Welcome to the URC web page
The United Reformed Church in Aston Tirrold worships here every Sunday, at the regular time of 10.30. There are occasional evening services instead in the summer (6pm). The congregation welcomes people of all ages and backgrounds who are journeying in faith.
The Centre for Reflection offers a place for visiting church away days, quiet days and advertised Friday events and Saturday workshops. It is also the home base of the village toddler group and the Centre also welcomes other bookings, for example National Childbirth Trust (NCT) courses meet there. There is a quiet garden associated with the Quiet Garden Trust. Occasional concerts are held in the Centre and in the church.
Forthcoming events are on the web sites (the church at www.aturc.freeuk.com and the Centre at www.reflect.freeuk.com) and in the monthly village news.
Although there was a worshipping congregation from the 1660s at a time of religious turmoil through England, the present building dates from 1728.
The history of the United Reformed Church, Aston Tirrold
Known until 1972 as the Presbyterian Church, it is a modest and very pleasing brick building of 1728 and is of considerable interest, being the second Non-conformist church building in the neighbourhood (the oldest being the Waterside Chapel in Newbury, built in 1697). It preserves, with its galleries, much of the atmosphere of 18th century worship. It was altered in 1865 by the addition of the two porches, and the moving of the pulpit from the west to the east wall. This meant the removal of one of the three galleries, from which the fiddlers used to lead the music.
The refurbishment in 1972 concealed the Victorian woodwork of the galleries and restored the old light fittings. The Dissenting congregation in the Astons dates from 1662 when two local clergymen, Richard Comyns of Cholsey and Thomas Cheesman of East Garston, were among many incumbents thrown out of their livings for refusing to subscribe to the Act of Uniformity. They were welcomed here by John Fuller, one of the family whose members up to the beginning of this century were the principal landowners and farmers in the Astons.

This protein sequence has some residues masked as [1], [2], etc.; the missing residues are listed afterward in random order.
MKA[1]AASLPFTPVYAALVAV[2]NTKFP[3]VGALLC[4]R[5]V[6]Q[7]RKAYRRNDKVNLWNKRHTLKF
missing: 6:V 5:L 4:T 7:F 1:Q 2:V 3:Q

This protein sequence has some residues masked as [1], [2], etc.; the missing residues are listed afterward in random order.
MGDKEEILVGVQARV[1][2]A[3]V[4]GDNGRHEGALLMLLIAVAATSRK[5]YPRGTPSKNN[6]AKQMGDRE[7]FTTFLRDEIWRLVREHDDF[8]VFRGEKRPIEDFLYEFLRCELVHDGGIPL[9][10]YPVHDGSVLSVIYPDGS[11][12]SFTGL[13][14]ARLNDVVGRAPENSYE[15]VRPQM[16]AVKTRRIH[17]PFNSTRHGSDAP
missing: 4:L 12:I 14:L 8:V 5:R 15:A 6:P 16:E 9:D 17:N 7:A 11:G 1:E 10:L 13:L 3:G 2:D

At first a barn was used for worship, then a bigger barn in the yard of William Pope, maltster, was fitted up. It is recorded that in 1717 "there were two hundred hearers". When the present "meeting house" was built, Joseph and Richard Fuller also provided a Manse (the same house was so used until 1971) and an orchard for the Minister. There were regular ministers, some of intellectual distinction, from 1705. George Marris of the Countess of Huntingdon's Connexion, started the first School in the village in 1827. This (the 'British' School, as opposed to the 'National' school started by the Rector in 1847) survived until 1907. Since 1972, the Astons children have gone to South Moreton. From 1873 the congregation became a "sanctioned charge" of the Presbyterian Church in England (North London Presbytery) and so remained for 99 years until the formation of the United Reformed Church (Presbyterian and Congregational).
You may also wish to visit our page for the CENTRE FOR REFLECTION HERE